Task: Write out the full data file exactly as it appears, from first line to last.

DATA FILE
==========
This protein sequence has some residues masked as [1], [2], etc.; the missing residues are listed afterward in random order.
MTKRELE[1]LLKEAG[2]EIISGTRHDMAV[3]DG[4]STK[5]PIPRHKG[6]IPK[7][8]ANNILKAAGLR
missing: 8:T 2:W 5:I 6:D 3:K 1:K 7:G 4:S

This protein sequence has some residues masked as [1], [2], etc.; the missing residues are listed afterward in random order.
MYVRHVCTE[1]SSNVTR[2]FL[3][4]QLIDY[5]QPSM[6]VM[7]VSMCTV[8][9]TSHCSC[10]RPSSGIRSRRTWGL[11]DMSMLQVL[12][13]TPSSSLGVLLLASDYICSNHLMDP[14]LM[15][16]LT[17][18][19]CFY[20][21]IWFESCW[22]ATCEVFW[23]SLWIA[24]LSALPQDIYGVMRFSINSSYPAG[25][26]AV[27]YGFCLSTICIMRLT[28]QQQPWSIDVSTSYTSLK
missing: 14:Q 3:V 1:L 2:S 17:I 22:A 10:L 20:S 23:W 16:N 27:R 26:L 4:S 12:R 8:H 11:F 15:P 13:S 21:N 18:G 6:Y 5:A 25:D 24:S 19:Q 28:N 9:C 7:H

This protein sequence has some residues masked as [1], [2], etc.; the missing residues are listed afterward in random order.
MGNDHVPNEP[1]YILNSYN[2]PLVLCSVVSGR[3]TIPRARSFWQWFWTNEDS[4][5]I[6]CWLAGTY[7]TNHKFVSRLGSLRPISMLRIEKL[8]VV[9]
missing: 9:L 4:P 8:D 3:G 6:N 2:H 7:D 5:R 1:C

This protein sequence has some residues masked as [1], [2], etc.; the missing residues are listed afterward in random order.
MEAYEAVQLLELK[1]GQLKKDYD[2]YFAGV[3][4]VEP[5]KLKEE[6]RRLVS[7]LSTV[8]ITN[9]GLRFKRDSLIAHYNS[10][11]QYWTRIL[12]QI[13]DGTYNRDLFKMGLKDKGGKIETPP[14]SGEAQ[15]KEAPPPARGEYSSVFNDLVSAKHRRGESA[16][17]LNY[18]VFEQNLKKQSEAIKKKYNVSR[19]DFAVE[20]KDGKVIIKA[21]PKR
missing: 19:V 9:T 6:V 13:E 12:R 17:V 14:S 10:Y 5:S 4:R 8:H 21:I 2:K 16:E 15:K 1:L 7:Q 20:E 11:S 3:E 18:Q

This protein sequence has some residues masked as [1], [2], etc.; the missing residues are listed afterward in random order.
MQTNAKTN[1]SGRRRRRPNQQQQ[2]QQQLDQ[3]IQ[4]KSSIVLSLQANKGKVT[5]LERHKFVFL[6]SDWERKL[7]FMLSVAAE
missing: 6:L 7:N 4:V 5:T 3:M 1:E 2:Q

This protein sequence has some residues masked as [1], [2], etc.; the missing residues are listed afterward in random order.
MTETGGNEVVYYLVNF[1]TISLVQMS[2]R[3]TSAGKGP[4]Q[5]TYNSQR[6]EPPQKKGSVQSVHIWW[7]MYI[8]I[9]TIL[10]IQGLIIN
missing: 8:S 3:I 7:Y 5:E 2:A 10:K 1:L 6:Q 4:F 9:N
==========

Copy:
This protein sequence has some residues masked as [1], [2], etc.; the missing residues are listed afterward in random order.
MTKRELE[1]LLKEAG[2]EIISGTRHDMAV[3]DG[4]STK[5]PIPRHKG[6]IPK[7][8]ANNILKAAGLR
missing: 8:T 2:W 5:I 6:D 3:K 1:K 7:G 4:S

This protein sequence has some residues masked as [1], [2], etc.; the missing residues are listed afterward in random order.
MYVRHVCTE[1]SSNVTR[2]FL[3][4]QLIDY[5]QPSM[6]VM[7]VSMCTV[8][9]TSHCSC[10]RPSSGIRSRRTWGL[11]DMSMLQVL[12][13]TPSSSLGVLLLASDYICSNHLMDP[14]LM[15][16]LT[17][18][19]CFY[20][21]IWFESCW[22]ATCEVFW[23]SLWIA[24]LSALPQDIYGVMRFSINSSYPAG[25][26]AV[27]YGFCLSTICIMRLT[28]QQQPWSIDVSTSYTSLK
missing: 14:Q 3:V 1:L 2:S 17:I 22:A 10:L 20:S 23:W 16:N 27:R 26:L 4:S 12:R 8:H 11:F 15:P 13:S 21:N 18:G 6:Y 5:A 25:D 24:S 19:Q 28:N 9:C 7:H

This protein sequence has some residues masked as [1], [2], etc.; the missing residues are listed afterward in random order.
MGNDHVPNEP[1]YILNSYN[2]PLVLCSVVSGR[3]TIPRARSFWQWFWTNEDS[4][5]I[6]CWLAGTY[7]TNHKFVSRLGSLRPISMLRIEKL[8]VV[9]
missing: 9:L 4:P 8:D 3:G 6:N 2:H 7:D 5:R 1:C

This protein sequence has some residues masked as [1], [2], etc.; the missing residues are listed afterward in random order.
MEAYEAVQLLELK[1]GQLKKDYD[2]YFAGV[3][4]VEP[5]KLKEE[6]RRLVS[7]LSTV[8]ITN[9]GLRFKRDSLIAHYNS[10][11]QYWTRIL[12]QI[13]DGTYNRDLFKMGLKDKGGKIETPP[14]SGEAQ[15]KEAPPPARGEYSSVFNDLVSAKHRRGESA[16][17]LNY[18]VFEQNLKKQSEAIKKKYNVSR[19]DFAVE[20]KDGKVIIKA[21]PKR
missing: 19:V 9:T 6:V 13:E 12:R 17:V 14:S 10:Y 5:S 4:R 8:H 21:I 2:K 16:E 15:K 1:L 7:Q 20:E 11:S 3:E 18:Q

This protein sequence has some residues masked as [1], [2], etc.; the missing residues are listed afterward in random order.
MQTNAKTN[1]SGRRRRRPNQQQQ[2]QQQLDQ[3]IQ[4]KSSIVLSLQANKGKVT[5]LERHKFVFL[6]SDWERKL[7]FMLSVAAE
missing: 6:L 7:N 4:V 5:T 3:M 1:E 2:Q

This protein sequence has some residues masked as [1], [2], etc.; the missing residues are listed afterward in random order.
MTETGGNEVVYYLVNF[1]TISLVQMS[2]R[3]TSAGKGP[4]Q[5]TYNSQR[6]EPPQKKGSVQSVHIWW[7]MYI[8]I[9]TIL[10]IQGLIIN
missing: 8:S 3:I 7:Y 5:E 2:A 10:K 1:L 6:Q 4:F 9:N